The second incident occurred when the complainant complained about the teacher's words to the headmaster. Then the teacher said during the lesson: "When you tell a fool that he is a fool, it should not be an insult to him."

A few days later the teacher again called the student a fool.

As a result, the student was diagnosed with post-traumatic stress disorder (PTSD) and acute anxiety disorder.

The father asked to protect his child. The school administration had a conversation with the teacher, student and his dad. At that time, they did not open a criminal case on this incident, and the Constitutional Court declared the applicant's complaints inadmissible.

Then the applicant applied to the Strasbourg Court, alleging a violation of Articles 3, 8 and 13 of the European Convention on Human Rights. The ECtHR found a violation of Article 8, which states that everyone has the right to respect for his private and family life, his home and correspondence.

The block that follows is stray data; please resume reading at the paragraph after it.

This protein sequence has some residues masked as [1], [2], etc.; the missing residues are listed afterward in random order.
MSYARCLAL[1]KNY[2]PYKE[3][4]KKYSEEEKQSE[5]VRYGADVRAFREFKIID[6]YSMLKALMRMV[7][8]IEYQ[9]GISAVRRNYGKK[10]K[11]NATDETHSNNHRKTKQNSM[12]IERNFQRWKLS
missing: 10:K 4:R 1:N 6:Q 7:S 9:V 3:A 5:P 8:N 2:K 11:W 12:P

The decision explains the reasons behind the decision: “According to the case file, there was no doubt that the insults to which the applicant had been subjected caused his emotional distress; insults were uttered in class in front of other students and were thus capable of insulting and humiliating the applicant in front of the eyes of others; the insults were particularly disrespectful towards the applicant and were delivered by a teacher with authority over and control over the applicant.